Studies & Degrees in Family and Human Development
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The study of Family and Human Development explores the development of individuals and families and how they relate to their social worlds. The discipline focuses on the development of children, adults and families, examining contemporary issues of infants throughout the end of the life span as well as the formation and dissolution of families.
Family and Human Development specialists usually work in social services with many different types of people – often developing new models for preventing and treating social and mental health problems. As an example, a social worker might work for departments that protect children, and therefore be required to observe children in their home setting, make recommendations for removal of children from dangerous or abusive homes, find foster care, or work toward reunifying families. Another example is when a child is born with severe and disabling illness: a social worker can then find temporary housing, so parents are able to stay with the child; the professional would also work with them to make sure they understand the nature of care required when the child comes home.
The personal qualities required for this profession relate to being patient, compassionate, and communicate well with people. Here are some more qualities to explore:
- Aptitude towards subjects like psychology and sociology
- Excellent interpersonal and communication skills
- Able to work under pressure
- Patience and a high level of emotional intelligence
- Very good problem-solving skills
- Ready to work extra hours and be psychologically stable
If you wish to become a professional in the area of Family and Human development, you can start in high school by taking courses in human development, sociology, and psychology. Although many universities offer the discipline as a bachelor’s or master’s degree, it is not too late for you if you have embarked on a similar course like psychology, for example. You can easily specialize after that.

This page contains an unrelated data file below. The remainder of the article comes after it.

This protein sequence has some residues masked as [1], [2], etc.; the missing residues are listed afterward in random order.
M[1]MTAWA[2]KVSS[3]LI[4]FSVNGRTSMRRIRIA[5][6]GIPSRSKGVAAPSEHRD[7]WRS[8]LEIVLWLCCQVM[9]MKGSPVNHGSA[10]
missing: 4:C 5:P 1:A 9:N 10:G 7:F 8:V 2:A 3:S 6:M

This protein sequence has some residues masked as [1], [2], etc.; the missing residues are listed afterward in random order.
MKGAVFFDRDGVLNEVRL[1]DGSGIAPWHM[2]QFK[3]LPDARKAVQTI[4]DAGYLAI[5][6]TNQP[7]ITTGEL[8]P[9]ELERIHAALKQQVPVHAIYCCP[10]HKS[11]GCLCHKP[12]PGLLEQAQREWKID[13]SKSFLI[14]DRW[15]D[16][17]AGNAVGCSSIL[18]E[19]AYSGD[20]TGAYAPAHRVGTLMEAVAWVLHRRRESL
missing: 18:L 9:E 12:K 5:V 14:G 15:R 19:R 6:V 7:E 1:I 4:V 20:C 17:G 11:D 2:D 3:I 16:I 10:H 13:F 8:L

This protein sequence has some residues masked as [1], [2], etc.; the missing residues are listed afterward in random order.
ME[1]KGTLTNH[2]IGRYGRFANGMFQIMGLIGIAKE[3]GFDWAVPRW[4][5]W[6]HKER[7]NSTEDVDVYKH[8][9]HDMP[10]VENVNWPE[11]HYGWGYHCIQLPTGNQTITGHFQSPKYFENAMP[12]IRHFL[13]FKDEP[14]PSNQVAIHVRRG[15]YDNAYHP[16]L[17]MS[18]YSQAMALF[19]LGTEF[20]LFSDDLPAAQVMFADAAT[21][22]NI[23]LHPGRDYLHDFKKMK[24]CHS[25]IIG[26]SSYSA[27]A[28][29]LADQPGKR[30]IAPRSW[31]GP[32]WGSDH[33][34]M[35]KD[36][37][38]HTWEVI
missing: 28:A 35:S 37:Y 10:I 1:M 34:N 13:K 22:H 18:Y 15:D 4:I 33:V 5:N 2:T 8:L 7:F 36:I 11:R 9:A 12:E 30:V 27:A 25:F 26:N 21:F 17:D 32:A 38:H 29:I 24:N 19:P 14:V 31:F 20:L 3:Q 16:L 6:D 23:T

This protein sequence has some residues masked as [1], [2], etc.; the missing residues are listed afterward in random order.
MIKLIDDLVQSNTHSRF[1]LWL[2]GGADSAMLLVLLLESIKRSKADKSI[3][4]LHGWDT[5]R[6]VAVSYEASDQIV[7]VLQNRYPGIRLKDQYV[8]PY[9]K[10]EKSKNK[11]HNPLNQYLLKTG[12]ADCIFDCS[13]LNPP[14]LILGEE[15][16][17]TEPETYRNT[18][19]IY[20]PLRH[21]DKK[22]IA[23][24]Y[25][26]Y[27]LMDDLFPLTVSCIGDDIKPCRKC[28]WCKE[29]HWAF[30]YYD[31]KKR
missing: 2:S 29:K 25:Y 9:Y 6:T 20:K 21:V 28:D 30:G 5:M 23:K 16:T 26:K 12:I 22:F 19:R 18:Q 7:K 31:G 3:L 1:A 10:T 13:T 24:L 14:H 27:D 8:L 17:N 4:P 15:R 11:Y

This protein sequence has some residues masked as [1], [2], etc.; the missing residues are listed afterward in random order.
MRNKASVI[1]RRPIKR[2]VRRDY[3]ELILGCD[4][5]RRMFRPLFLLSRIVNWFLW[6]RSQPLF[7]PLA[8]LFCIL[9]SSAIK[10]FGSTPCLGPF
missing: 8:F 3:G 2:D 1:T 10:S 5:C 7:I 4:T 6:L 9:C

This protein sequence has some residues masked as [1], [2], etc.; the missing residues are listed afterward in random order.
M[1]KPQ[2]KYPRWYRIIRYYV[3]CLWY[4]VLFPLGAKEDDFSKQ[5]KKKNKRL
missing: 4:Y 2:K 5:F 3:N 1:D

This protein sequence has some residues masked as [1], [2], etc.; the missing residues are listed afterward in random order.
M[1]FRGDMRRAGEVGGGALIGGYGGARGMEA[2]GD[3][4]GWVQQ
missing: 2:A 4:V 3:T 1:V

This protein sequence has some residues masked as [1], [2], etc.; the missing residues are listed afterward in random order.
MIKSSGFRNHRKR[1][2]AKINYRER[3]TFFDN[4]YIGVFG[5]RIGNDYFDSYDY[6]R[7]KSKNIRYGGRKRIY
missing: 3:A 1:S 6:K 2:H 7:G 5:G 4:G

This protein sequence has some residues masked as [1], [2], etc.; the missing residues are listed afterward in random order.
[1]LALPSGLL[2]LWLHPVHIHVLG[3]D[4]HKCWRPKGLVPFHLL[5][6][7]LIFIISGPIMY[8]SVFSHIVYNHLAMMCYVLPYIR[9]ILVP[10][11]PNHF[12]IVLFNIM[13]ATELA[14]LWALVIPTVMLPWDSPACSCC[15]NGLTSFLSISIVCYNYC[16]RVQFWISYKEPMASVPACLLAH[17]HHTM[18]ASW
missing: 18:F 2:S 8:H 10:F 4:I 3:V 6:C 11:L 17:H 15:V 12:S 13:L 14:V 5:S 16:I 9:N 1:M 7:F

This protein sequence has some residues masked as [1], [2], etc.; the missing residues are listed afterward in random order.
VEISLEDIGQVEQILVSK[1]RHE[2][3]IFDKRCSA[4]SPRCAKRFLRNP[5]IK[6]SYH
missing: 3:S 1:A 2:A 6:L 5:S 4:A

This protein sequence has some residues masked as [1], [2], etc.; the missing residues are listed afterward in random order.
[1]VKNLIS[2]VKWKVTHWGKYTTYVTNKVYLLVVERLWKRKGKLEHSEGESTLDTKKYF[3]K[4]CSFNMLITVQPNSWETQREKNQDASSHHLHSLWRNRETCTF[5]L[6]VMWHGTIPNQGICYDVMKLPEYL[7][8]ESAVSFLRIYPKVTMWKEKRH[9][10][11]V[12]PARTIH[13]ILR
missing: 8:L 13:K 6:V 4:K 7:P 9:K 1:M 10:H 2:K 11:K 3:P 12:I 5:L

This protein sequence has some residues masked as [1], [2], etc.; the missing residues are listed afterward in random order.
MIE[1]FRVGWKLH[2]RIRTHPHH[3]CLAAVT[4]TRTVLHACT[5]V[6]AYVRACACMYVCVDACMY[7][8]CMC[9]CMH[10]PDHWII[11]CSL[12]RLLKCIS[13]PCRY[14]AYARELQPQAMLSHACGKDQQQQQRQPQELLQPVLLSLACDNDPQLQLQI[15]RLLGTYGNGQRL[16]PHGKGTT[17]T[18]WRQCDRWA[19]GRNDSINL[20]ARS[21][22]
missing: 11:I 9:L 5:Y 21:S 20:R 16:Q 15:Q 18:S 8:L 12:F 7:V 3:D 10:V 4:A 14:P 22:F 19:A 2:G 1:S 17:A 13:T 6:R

A major in Family and Human development is also excellent preparation for graduate school in the social, behavioral, and health sciences, or for advanced professional training in clinical and counseling psychology, marriage and family therapy, social work, law, business, medicine and other health professions. It is also important that the course you choose provides you with plenty of opportunities to integrate classroom learning with hands-on experience, such as service learning and other classroom assignments. The best option would of course be to complete a full-year internship, which is going to give you a good idea of the type of job you wish to pursue later on. Finally, it is crucial that the course provides you with the most up-to-date information for understanding development, as well as the diversity among individuals and families from different communities and cultures.
The global trend is that the need for people who work in the human services is growing. Professionals in this field work in day-care centers, drug and alcohol treatment centers, hospitals, child and domestic abuse centers, runaway shelters, nursing homes, assisted living, adult day services and other types programs for older people. You may also provide direct services such as counseling and case management. Furthermore, the transferrable skills you have developed make you highly desired by business and industry - the understanding of people, your knowledge of group dynamics, and your skills in training and in program development and evaluation would be very valuable in such a setting. You can also become involved in settings dealing with prevention of child sexual abuse, prevention of childhood obesity, counseling of dying patients and their families at a hospice, and in human resources departments of large companies.